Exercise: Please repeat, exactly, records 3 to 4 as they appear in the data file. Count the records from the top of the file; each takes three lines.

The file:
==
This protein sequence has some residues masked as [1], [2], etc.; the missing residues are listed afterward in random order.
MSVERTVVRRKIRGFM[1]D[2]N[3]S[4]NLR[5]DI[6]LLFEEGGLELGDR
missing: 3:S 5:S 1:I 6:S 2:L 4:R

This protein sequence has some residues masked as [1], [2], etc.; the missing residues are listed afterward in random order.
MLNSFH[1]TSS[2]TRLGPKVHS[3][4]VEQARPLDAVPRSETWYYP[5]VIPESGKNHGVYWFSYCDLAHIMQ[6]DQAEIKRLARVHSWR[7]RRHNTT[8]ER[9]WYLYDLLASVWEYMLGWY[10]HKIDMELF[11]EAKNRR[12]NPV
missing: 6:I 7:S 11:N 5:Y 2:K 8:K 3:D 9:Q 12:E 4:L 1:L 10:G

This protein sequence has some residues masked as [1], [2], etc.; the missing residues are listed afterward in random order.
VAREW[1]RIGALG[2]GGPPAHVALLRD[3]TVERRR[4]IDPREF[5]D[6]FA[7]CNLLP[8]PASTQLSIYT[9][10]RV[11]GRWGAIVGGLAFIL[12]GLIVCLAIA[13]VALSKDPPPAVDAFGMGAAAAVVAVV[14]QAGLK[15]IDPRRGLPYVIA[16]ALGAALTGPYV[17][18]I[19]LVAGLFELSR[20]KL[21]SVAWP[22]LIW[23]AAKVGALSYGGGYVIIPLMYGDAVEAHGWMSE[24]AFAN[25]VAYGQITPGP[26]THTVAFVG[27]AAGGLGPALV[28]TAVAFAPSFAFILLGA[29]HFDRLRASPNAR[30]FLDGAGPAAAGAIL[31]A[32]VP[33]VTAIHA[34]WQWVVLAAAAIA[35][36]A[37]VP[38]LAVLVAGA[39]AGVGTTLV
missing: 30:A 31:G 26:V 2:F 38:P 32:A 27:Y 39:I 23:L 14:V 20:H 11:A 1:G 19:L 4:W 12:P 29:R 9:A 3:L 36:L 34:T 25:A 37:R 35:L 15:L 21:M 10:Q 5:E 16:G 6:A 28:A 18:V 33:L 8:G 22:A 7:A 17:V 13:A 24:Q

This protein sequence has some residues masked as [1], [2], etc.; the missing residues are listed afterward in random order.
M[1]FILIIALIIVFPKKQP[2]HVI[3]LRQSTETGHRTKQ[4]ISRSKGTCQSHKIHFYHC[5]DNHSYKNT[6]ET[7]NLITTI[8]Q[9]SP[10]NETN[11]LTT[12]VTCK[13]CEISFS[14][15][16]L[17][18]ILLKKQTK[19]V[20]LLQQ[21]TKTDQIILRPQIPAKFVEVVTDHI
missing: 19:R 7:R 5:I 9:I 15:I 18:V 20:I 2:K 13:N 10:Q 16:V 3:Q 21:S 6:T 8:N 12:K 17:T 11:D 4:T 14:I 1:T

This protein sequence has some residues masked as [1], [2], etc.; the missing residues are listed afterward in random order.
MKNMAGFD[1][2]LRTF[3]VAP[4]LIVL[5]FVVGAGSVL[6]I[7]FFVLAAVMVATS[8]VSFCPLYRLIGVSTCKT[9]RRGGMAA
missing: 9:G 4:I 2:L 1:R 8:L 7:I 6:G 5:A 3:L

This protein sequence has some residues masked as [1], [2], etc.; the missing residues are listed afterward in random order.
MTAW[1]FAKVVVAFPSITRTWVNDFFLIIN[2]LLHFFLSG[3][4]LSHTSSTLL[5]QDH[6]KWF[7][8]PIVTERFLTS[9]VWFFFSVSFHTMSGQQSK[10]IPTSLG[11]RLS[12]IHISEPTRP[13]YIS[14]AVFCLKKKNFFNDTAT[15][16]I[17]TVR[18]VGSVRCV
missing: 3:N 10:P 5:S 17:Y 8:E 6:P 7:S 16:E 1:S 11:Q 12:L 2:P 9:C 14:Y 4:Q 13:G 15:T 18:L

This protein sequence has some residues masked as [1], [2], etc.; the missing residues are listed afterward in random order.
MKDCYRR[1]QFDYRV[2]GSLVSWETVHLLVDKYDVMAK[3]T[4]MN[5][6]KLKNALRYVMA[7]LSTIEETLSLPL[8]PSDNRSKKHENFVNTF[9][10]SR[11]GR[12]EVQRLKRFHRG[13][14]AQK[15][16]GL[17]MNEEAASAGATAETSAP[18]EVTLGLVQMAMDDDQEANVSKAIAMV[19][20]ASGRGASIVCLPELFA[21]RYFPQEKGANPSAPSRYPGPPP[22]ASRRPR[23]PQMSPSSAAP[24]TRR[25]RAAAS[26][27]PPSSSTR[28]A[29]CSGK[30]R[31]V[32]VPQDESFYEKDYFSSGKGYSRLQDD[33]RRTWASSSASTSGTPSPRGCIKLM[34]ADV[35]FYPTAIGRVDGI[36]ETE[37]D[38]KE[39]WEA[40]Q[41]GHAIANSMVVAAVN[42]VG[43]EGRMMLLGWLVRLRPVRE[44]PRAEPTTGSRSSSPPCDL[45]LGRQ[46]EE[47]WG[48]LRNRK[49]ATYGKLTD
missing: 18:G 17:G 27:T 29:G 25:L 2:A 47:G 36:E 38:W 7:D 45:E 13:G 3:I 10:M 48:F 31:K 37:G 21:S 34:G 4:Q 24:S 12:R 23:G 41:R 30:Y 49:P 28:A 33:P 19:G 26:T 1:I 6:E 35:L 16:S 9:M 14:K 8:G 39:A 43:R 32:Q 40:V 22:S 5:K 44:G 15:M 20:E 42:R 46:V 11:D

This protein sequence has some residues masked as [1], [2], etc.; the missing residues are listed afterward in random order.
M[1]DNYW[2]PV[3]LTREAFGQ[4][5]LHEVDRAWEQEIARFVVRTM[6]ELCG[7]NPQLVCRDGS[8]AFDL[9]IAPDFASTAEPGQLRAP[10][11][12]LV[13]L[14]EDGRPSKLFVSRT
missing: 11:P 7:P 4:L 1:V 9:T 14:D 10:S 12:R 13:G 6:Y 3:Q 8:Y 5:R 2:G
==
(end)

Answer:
This protein sequence has some residues masked as [1], [2], etc.; the missing residues are listed afterward in random order.
VAREW[1]RIGALG[2]GGPPAHVALLRD[3]TVERRR[4]IDPREF[5]D[6]FA[7]CNLLP[8]PASTQLSIYT[9][10]RV[11]GRWGAIVGGLAFIL[12]GLIVCLAIA[13]VALSKDPPPAVDAFGMGAAAAVVAVV[14]QAGLK[15]IDPRRGLPYVIA[16]ALGAALTGPYV[17][18]I[19]LVAGLFELSR[20]KL[21]SVAWP[22]LIW[23]AAKVGALSYGGGYVIIPLMYGDAVEAHGWMSE[24]AFAN[25]VAYGQITPGP[26]THTVAFVG[27]AAGGLGPALV[28]TAVAFAPSFAFILLGA[29]HFDRLRASPNAR[30]FLDGAGPAAAGAIL[31]A[32]VP[33]VTAIHA[34]WQWVVLAAAAIA[35][36]A[37]VP[38]LAVLVAGA[39]AGVGTTLV
missing: 30:A 31:G 26:V 2:F 38:P 32:A 27:Y 39:I 23:L 14:V 20:H 11:A 1:G 19:L 4:W 12:P 29:R 9:A 3:L 36:L 34:T 25:A 37:R 35:L 15:L 21:M 10:Q 5:E 16:G 6:A 28:A 18:V 33:L 8:G 22:A 7:A 17:V 13:A 24:Q

This protein sequence has some residues masked as [1], [2], etc.; the missing residues are listed afterward in random order.
M[1]FILIIALIIVFPKKQP[2]HVI[3]LRQSTETGHRTKQ[4]ISRSKGTCQSHKIHFYHC[5]DNHSYKNT[6]ET[7]NLITTI[8]Q[9]SP[10]NETN[11]LTT[12]VTCK[13]CEISFS[14][15][16]L[17][18]ILLKKQTK[19]V[20]LLQQ[21]TKTDQIILRPQIPAKFVEVVTDHI
missing: 19:R 7:R 5:I 9:I 15:I 18:V 20:I 2:K 13:N 10:Q 16:V 3:Q 21:S 6:T 8:N 12:K 17:T 11:D 4:T 14:I 1:T